Kate was in the kitchen yesterday when sudden movement caught her attention. A bird landed on the table in front of the window and then quickly took off again. Kate got enough of a look at it to recognize it as a Rufous-sided Towhee. We always consider that creatures of Nature show themselves to us for a reason and knew that there was some message it wanted to convey to us. There was nothing in Ted Andrews’ “Animal Speak” books about Towhee, so we looked on the web.
We couldn’t find anything directly about the spiritual meaning of Towhee on Google, but one person talked about its behavior. Towhees are ground feeders who jump backwards to scratch the ground and uncover insects to eat. “So,” we thought, “Towhees uncover things…” The next thing we looked at was a blog that came up on Google, but a “word find” showed the word Towhee didn’t appear anywhere on the page. Puzzled, we looked over the latest entry on the blog, where the writer was talking about being questioned about her focus on what she called “spiritual abuse”, a term we had never seen before. She wrote that she’d rather not waste words defining it, because Wikipedia had already done a better job than she could.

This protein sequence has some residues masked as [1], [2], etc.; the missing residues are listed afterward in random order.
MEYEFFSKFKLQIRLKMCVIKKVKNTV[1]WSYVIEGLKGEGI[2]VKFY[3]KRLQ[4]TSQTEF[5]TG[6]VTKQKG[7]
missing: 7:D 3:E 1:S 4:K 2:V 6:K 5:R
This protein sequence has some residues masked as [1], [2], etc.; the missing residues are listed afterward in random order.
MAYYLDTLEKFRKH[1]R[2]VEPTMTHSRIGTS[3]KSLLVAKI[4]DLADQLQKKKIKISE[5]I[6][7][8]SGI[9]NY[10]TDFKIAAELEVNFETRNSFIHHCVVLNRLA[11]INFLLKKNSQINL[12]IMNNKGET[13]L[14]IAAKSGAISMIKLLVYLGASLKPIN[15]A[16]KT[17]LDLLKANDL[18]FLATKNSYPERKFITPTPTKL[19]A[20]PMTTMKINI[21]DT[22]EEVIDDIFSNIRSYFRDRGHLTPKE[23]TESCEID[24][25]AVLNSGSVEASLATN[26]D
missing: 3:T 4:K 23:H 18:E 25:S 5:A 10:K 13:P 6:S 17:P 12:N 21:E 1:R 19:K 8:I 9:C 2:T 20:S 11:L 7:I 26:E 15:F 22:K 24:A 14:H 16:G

Intrigued, we looked at the entries on the web. So there was the message of the Towhee, uncovered for us to see. As we looked at the definition of spiritual abuse, we recognized that it is not only practiced by leaders of fundamentalist religions. Many New Age gurus, non-religious “spiritual people”, followers of Nature-based religions, religious lay people, and others were also slinging forms of this abuse. We had just experienced it ourselves through criticism of how we, as non-Indians, engage in Native American customs as part of our chosen spiritual path and teach them to others. It was also a reminder to us to be vigilant on our path and in our own tolerance of the spirituality of others. http://en.wikipedia.org/wiki/Spiritual_abuse